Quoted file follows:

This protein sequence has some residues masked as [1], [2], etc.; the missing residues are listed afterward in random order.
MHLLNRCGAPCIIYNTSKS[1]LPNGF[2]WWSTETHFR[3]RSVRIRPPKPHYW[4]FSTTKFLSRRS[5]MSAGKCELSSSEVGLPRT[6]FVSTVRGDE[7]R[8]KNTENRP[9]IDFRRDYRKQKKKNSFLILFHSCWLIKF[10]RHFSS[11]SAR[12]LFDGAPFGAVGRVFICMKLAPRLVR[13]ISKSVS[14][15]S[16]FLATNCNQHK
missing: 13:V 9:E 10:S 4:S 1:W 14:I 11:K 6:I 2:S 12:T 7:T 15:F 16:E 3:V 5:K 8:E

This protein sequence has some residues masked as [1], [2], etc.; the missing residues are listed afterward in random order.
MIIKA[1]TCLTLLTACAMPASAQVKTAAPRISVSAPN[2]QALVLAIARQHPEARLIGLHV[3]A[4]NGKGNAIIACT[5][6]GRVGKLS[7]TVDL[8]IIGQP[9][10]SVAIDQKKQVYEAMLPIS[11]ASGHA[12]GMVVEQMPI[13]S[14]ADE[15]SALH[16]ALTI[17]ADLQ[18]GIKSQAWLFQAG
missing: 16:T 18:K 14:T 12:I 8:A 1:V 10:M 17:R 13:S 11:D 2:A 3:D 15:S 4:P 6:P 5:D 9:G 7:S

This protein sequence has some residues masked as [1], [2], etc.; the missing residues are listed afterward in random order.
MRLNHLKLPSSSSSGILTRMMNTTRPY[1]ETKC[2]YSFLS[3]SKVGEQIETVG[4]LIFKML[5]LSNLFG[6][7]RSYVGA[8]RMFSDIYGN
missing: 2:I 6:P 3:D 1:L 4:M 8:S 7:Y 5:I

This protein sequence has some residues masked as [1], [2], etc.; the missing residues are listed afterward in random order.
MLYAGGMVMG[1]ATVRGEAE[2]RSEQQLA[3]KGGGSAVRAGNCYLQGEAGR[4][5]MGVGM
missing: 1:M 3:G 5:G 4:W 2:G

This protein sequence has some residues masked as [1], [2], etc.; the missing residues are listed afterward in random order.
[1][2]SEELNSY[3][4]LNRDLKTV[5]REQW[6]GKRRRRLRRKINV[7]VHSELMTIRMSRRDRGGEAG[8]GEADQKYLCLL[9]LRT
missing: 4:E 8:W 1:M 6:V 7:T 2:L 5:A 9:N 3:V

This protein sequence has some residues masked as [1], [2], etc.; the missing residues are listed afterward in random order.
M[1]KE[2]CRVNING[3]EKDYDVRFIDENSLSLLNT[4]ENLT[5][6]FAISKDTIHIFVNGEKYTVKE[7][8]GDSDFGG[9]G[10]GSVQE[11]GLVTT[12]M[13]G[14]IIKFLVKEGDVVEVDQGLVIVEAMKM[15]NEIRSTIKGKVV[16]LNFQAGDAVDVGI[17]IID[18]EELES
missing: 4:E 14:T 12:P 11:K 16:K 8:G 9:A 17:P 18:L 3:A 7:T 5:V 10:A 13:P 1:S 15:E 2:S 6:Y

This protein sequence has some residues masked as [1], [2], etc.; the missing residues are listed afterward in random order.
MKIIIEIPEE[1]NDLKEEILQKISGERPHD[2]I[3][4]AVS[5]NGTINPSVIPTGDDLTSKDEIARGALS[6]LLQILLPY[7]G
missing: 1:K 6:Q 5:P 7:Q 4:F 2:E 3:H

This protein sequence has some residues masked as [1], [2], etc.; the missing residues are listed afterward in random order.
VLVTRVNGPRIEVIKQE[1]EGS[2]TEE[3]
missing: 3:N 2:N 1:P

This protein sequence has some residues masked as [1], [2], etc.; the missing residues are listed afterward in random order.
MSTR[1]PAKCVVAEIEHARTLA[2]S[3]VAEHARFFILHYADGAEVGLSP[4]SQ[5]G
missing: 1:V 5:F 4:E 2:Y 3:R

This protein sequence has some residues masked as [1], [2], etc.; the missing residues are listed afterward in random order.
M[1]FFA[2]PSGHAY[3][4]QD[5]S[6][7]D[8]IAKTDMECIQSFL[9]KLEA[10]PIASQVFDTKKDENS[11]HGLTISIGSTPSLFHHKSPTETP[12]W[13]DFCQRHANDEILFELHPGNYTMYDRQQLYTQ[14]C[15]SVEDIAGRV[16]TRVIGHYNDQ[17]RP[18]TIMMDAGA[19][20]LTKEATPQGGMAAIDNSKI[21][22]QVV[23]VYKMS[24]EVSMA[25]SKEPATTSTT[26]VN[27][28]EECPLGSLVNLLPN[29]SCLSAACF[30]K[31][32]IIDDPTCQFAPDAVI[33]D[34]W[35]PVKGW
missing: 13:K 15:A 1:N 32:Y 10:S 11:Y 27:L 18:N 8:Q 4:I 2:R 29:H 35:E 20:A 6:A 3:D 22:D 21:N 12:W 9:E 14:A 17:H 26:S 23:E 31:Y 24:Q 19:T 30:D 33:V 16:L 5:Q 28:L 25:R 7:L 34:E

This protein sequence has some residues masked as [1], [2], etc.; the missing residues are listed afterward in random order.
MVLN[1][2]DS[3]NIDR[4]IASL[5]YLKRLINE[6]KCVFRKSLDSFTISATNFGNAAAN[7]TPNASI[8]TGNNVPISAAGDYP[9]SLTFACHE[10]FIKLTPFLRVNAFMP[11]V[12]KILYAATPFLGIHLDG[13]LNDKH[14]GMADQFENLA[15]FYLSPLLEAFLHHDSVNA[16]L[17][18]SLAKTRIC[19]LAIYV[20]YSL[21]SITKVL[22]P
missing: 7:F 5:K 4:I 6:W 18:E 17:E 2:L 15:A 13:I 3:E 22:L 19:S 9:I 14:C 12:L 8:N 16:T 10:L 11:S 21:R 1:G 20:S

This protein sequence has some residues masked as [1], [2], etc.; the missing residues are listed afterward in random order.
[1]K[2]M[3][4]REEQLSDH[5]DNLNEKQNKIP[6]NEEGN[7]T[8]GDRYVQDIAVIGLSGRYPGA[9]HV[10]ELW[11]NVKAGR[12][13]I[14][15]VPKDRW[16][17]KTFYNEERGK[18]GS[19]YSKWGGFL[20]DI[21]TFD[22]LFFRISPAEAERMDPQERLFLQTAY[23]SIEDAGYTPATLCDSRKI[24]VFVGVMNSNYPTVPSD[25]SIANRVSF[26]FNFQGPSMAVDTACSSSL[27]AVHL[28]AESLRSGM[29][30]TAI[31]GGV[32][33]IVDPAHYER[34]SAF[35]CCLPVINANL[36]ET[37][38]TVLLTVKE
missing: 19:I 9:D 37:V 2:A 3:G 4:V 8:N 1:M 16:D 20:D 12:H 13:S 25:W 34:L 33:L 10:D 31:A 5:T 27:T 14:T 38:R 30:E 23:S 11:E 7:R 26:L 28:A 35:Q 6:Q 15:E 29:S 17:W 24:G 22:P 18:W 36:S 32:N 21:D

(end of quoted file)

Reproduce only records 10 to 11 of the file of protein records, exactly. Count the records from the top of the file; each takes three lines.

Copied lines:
This protein sequence has some residues masked as [1], [2], etc.; the missing residues are listed afterward in random order.
M[1]FFA[2]PSGHAY[3][4]QD[5]S[6][7]D[8]IAKTDMECIQSFL[9]KLEA[10]PIASQVFDTKKDENS[11]HGLTISIGSTPSLFHHKSPTETP[12]W[13]DFCQRHANDEILFELHPGNYTMYDRQQLYTQ[14]C[15]SVEDIAGRV[16]TRVIGHYNDQ[17]RP[18]TIMMDAGA[19][20]LTKEATPQGGMAAIDNSKI[21][22]QVV[23]VYKMS[24]EVSMA[25]SKEPATTSTT[26]VN[27][28]EECPLGSLVNLLPN[29]SCLSAACF[30]K[31][32]IIDDPTCQFAPDAVI[33]D[34]W[35]PVKGW
missing: 13:K 15:A 1:N 32:Y 10:S 11:Y 27:L 18:N 8:Q 4:I 2:R 29:H 35:E 20:A 6:A 3:D 22:D 21:N 12:W 9:E 14:A 17:H 26:S 23:E 31:Y 24:Q 19:T 30:D 33:V 16:L 5:Q 28:L 25:R 7:L 34:E

This protein sequence has some residues masked as [1], [2], etc.; the missing residues are listed afterward in random order.
MVLN[1][2]DS[3]NIDR[4]IASL[5]YLKRLINE[6]KCVFRKSLDSFTISATNFGNAAAN[7]TPNASI[8]TGNNVPISAAGDYP[9]SLTFACHE[10]FIKLTPFLRVNAFMP[11]V[12]KILYAATPFLGIHLDG[13]LNDKH[14]GMADQFENLA[15]FYLSPLLEAFLHHDSVNA[16]L[17][18]SLAKTRIC[19]LAIYV[20]YSL[21]SITKVL[22]P
missing: 7:F 5:K 4:I 6:W 18:E 17:E 2:L 15:A 13:I 3:E 22:L 19:S 9:I 14:C 12:L 8:N 16:T 10:L 11:S 21:R 1:G 20:S